|South Acton Councillors' Report|
What's been happening in the area in April
April has been another busy month with two full council meetings (one was a short special one), as well as a shake-up of portfolios and responsibilities which will all come to pass at the next council meeting, it is annual council which is the mayor making meeting as we move into the final year before the 2014 election.
It hardly seems like three years have passed but in that time Ealing - and Acton – has faced fundamental change with the £88 million central government cuts to the council’s budget as well as the ongoing economic crunch with the lack of any growth on the horizon Ealing is working hard to try and make sure we protect jobs, homes and families and all the residents of this great borough.
This was one of the key points I raised in my recent blog on LabourList which actually highlights how we have delivered in Ealing. We’ve had to make difficult decisions, on council tax charges for those on benefits, on personalisation, on reviewing centres and more but despite the cuts we’ve continued to focus on regeneration – investing in new housing, a new pool and new schools. We’ve also kept our libraries open, we’re committed to our Sure Start centres, we’ve protected our youth services and we’ve also frozen the council tax for our whole term.
Going back to full council, which was held on 16 April, we had two meetings as the first one was a short special council to award freedom of entry to the borough for 562 Transport Squadron. Council voted unanimously to back the motion which means the squadron – based in Southall – have the right to march in the borough. It is a way of recognising the sacrifice soldiers make so that we all may be free from fear and it is good to see Ealing council leading from the front in supporting the armed forces.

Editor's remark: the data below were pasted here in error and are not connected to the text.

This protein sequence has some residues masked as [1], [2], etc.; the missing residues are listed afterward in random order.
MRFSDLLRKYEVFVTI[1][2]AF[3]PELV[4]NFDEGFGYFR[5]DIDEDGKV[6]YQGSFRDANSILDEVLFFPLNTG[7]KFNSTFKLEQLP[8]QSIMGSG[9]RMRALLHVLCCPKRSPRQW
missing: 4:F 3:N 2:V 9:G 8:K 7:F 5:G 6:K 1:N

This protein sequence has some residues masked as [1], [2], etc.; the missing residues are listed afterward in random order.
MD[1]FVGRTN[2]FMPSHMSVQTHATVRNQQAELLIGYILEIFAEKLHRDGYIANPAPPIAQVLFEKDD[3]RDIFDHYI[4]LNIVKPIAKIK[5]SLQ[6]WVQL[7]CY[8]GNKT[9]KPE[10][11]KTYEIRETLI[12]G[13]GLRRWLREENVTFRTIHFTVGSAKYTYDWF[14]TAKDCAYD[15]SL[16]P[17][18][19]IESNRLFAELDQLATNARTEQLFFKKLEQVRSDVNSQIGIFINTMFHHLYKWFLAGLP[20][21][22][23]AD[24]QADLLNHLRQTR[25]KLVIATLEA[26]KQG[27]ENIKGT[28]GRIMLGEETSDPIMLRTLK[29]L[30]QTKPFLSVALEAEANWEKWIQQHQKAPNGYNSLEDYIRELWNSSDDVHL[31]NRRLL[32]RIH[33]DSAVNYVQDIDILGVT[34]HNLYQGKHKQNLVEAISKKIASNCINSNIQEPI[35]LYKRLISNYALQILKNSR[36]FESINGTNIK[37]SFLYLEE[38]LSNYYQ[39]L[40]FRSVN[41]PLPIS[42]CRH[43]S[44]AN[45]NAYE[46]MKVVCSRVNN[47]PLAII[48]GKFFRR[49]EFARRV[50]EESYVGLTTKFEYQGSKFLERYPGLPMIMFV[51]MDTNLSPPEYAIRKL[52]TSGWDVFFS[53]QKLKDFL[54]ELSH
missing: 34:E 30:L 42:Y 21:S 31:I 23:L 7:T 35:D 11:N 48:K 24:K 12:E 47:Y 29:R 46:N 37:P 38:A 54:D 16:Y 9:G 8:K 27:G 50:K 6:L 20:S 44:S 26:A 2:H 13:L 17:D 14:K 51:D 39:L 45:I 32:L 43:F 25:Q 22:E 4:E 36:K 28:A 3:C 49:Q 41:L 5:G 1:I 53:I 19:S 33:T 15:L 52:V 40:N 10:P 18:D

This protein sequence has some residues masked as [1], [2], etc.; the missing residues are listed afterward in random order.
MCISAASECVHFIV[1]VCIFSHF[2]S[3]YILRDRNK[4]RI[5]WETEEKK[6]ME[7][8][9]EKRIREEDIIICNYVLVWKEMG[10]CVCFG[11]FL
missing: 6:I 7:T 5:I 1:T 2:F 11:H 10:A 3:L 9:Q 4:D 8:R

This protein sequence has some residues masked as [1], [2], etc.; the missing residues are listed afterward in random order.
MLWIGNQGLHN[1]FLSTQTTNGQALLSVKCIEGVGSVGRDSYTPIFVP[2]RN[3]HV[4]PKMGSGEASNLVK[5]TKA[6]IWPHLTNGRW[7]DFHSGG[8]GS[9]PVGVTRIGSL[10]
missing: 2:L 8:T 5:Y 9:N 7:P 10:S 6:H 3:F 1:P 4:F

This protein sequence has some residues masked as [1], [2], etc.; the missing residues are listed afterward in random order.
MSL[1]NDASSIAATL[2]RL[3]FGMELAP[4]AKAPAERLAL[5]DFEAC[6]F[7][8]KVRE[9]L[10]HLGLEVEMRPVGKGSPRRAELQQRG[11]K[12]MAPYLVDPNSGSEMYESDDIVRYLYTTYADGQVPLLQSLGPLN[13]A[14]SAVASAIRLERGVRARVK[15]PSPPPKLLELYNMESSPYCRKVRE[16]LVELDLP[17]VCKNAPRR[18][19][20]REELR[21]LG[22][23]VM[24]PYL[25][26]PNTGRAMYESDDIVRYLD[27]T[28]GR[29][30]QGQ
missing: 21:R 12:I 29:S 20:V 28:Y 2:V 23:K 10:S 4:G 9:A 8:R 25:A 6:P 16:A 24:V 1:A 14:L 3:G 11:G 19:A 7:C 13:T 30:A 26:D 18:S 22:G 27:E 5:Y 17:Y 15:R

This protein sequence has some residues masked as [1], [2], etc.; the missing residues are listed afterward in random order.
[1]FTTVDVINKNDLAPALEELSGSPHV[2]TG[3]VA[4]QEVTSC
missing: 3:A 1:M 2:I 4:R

Full council that followed was again rather boisterous. The Tories started by attempting to hold a minute’s silence for Margaret Thatcher, but Lib Dem Jon Ball rose to challenge that after it had been agreed at the whips meeting that as there was no request from the palace or parliament for such an event.
After that we got onto the more detailed issues. The Tory opposition pushed a motion on parking charges in the borough, however the meeting noted that CPZs in Ealing are now self funding and what’s more the number of penalty notices in the borough has fallen, appeals are also going down and successful appeals have fallen. The main motion dealt with the government’s budget statement. Yvonne gave a good speech highlighting how despite the cuts we are working to protect vital services, I didn’t get to speak (as the guillotine fell) but had intended to highlight how 1p off the price of a pint does not make up for the bedroom tax, a lack of a cap on private sector rents, and the need to pay a living wage. Most importantly a top rate tax cut at a time when ordinary people are struggling is the not the right solution to get the economy growing.